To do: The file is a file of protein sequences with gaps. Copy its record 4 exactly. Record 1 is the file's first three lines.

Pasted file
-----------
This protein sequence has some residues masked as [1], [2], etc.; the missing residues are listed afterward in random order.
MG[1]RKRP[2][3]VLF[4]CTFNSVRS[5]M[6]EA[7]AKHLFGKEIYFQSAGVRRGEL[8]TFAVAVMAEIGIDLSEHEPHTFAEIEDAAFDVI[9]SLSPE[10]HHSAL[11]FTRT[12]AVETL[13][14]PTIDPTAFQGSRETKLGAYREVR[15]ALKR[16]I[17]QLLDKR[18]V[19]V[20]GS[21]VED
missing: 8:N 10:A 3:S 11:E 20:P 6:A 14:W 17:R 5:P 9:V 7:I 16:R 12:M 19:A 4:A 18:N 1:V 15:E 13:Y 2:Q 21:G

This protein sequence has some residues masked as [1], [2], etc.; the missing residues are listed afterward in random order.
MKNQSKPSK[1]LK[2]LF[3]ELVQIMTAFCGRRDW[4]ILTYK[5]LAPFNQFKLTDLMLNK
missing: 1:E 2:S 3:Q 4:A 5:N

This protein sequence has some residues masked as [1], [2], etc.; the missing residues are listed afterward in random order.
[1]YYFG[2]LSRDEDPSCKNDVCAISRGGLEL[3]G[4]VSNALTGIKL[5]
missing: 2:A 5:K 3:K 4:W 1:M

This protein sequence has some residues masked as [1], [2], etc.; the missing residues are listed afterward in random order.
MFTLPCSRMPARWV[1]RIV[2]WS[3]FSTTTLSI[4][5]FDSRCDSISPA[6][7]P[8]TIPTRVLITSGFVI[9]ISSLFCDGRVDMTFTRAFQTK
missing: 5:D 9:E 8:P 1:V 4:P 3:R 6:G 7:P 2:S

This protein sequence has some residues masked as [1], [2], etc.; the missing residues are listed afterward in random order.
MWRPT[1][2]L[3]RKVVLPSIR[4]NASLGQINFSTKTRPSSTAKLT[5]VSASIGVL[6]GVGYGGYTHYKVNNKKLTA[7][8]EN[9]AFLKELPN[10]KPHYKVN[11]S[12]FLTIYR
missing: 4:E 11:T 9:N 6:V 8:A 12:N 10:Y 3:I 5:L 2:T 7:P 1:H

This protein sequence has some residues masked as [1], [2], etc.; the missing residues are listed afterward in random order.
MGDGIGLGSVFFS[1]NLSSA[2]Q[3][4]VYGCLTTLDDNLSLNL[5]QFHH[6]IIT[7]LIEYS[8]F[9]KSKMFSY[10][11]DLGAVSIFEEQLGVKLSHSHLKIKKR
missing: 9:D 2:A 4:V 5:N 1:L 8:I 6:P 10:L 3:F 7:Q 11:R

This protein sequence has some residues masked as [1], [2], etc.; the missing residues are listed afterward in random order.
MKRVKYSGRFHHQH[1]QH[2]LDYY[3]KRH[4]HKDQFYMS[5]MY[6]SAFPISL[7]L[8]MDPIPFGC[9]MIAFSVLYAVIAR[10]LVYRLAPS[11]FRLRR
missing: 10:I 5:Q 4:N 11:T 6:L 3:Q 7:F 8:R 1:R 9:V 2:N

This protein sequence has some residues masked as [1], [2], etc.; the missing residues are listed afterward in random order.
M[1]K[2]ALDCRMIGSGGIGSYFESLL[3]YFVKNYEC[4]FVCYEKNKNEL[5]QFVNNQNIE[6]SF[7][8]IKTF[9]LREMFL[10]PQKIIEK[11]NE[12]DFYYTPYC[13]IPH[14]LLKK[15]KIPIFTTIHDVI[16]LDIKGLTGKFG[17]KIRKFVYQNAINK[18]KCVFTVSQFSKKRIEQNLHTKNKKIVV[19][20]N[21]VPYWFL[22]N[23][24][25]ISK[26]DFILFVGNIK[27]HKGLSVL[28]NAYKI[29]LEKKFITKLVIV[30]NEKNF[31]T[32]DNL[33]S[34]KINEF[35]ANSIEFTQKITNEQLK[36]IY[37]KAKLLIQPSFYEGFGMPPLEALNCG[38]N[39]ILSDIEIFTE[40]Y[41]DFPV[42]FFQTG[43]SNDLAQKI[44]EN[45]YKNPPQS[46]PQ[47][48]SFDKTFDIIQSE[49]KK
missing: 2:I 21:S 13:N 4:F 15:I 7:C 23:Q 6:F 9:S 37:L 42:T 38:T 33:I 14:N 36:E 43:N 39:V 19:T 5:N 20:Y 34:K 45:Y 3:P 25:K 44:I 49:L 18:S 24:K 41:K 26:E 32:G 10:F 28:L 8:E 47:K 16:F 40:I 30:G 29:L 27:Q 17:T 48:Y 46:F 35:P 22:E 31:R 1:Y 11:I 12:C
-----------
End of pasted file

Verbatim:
This protein sequence has some residues masked as [1], [2], etc.; the missing residues are listed afterward in random order.
MFTLPCSRMPARWV[1]RIV[2]WS[3]FSTTTLSI[4][5]FDSRCDSISPA[6][7]P[8]TIPTRVLITSGFVI[9]ISSLFCDGRVDMTFTRAFQTK
missing: 5:D 9:E 8:P 1:V 4:P 3:R 6:G 7:P 2:S